Marco Ghiani wins aboard Real World in the Royal Hunt Cup

Statistical Guide to Royal Ascot 2024 Mile Handicaps

By the time you read this, Royal Ascot will be just days away, writes David Renham. It is one of my favourite meetings of the year, and I am guessing that will be the same for many readers. In this article, I will delve into Royal Ascot data going back 15 years (2009-2023) in preparation for the upcoming festival. Any profit/loss has been calculated to Industry SP, but I will quote Betfair SP where appropriate. My focus will be exclusively on Royal Ascot's mile handicap races.

There are four one mile handicaps scheduled for this year’s meeting: the Royal Hunt Cup, Britannia, Sandringham, and the relatively new Kensington Palace. The first three are run on the straight course; the Kensington Palace transpires on the round course. These races tend to have big fields, especially the straight-track ones. Going back to 2009, 41 of the 49 mile handicaps at the Royal meeting have seen at least twenty runners go to post. Only one of these took place on the round course.

Market Rank

Firstly, let us look at the performance of different positions in the market. Any ‘joints’ have been combined, so when it says ‘favourites’, it includes joint favourites. I have added each way percentages as many punters bet each way in big field handicaps:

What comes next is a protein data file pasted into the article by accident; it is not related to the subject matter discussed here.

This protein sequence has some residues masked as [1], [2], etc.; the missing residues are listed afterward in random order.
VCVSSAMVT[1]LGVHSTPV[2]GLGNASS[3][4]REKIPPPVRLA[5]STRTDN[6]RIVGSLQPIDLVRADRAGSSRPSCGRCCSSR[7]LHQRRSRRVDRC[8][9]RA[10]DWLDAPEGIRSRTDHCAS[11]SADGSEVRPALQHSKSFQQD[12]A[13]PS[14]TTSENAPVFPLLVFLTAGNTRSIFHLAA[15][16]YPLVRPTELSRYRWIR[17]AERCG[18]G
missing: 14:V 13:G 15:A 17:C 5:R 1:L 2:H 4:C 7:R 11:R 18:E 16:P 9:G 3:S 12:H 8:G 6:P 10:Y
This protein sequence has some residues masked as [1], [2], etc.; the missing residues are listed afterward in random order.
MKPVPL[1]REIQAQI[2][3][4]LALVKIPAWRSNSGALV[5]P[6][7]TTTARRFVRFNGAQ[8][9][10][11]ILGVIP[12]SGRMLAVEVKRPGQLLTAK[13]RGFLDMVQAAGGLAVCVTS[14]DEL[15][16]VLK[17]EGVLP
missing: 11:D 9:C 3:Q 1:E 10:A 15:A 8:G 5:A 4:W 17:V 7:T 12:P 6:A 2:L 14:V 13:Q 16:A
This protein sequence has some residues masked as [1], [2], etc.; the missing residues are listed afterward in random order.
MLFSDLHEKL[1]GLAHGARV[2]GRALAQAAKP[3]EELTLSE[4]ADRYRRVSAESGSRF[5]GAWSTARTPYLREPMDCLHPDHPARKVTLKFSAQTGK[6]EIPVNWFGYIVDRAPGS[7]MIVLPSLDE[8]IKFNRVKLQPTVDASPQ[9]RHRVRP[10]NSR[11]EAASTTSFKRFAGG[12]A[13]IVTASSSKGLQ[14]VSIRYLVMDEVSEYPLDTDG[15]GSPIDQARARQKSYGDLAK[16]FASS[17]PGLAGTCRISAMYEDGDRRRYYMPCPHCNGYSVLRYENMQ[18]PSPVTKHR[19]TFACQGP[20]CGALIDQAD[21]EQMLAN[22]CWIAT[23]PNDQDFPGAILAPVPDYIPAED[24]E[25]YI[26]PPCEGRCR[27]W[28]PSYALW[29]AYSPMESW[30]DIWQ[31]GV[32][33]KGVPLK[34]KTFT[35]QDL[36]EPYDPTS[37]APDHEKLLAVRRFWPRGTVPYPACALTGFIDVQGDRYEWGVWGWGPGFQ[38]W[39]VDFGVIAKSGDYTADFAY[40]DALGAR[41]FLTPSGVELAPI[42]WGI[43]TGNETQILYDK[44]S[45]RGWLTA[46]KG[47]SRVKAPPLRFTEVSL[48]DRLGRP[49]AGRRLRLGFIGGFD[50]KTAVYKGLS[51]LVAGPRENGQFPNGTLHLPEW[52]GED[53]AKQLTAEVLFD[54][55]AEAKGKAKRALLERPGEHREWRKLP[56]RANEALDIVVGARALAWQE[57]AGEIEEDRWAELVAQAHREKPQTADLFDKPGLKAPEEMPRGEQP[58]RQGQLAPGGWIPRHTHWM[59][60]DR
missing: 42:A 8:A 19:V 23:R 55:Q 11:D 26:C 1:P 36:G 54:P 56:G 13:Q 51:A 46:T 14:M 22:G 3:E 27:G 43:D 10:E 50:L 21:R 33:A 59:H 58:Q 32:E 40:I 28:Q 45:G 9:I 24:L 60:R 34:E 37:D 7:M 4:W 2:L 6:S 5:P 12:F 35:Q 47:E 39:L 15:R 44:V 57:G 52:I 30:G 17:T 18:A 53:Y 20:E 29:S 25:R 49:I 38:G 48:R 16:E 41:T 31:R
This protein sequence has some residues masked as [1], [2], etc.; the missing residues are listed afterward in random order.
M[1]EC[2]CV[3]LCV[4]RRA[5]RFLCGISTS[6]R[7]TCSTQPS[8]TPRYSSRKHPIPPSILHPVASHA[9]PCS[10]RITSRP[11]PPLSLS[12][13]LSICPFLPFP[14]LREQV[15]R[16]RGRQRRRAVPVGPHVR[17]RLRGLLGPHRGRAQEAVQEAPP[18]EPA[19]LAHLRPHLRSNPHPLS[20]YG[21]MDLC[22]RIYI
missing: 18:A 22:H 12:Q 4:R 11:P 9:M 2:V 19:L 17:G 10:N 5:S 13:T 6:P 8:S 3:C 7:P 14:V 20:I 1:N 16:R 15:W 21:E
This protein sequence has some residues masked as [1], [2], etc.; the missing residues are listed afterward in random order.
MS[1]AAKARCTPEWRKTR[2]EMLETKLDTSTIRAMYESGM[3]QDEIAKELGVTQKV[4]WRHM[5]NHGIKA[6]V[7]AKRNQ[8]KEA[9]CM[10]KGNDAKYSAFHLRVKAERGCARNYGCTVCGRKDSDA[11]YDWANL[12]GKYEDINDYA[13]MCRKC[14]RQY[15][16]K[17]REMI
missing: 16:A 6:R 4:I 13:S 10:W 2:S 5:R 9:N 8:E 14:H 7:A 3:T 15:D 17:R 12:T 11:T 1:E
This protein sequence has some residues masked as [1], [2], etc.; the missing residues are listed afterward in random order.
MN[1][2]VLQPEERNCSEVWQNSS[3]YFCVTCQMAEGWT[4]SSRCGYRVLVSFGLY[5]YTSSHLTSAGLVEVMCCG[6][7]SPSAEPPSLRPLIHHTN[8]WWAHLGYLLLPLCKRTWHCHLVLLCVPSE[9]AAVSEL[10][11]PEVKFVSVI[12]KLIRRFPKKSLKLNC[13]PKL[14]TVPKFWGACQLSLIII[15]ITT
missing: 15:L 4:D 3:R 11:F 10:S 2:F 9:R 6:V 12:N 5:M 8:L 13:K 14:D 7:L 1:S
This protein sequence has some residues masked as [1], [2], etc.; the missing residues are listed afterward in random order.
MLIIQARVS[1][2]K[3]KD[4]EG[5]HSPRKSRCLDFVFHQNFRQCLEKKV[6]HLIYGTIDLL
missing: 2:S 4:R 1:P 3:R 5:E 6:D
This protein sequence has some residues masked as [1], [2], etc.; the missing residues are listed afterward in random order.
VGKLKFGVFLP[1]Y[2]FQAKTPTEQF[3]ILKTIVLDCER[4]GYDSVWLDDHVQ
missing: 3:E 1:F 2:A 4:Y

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It is interesting to note how well favourites and second favourites have fared, scoring in 17 of the 49 races. This equates to winning 34.7% of the races from just 8.7% of the total runners. If you focused on clear favourites, their results improved to 9 wins from 43 (SR 20.9%) for a profit of £6.75 (ROI +15.7%). Betting to BSP would have slightly improved matters to +£10.02 (ROI +23.3%). From a place perspective, it certainly looks worth considering putting either the favourite or second favourite in any placepot perm.

Horses outside the top ten in the betting have a poor record, as you would expect. Big-priced winners will occasionally pop up, but losses of over 65p in the £ for these outsiders do not inspire me too much to look beyond the more obvious. The biggest-priced winner has been 40/1 (Rising Star in the Kensington Palace in 2022), and she is the only winner from 357 horses that have started 40/1 or bigger.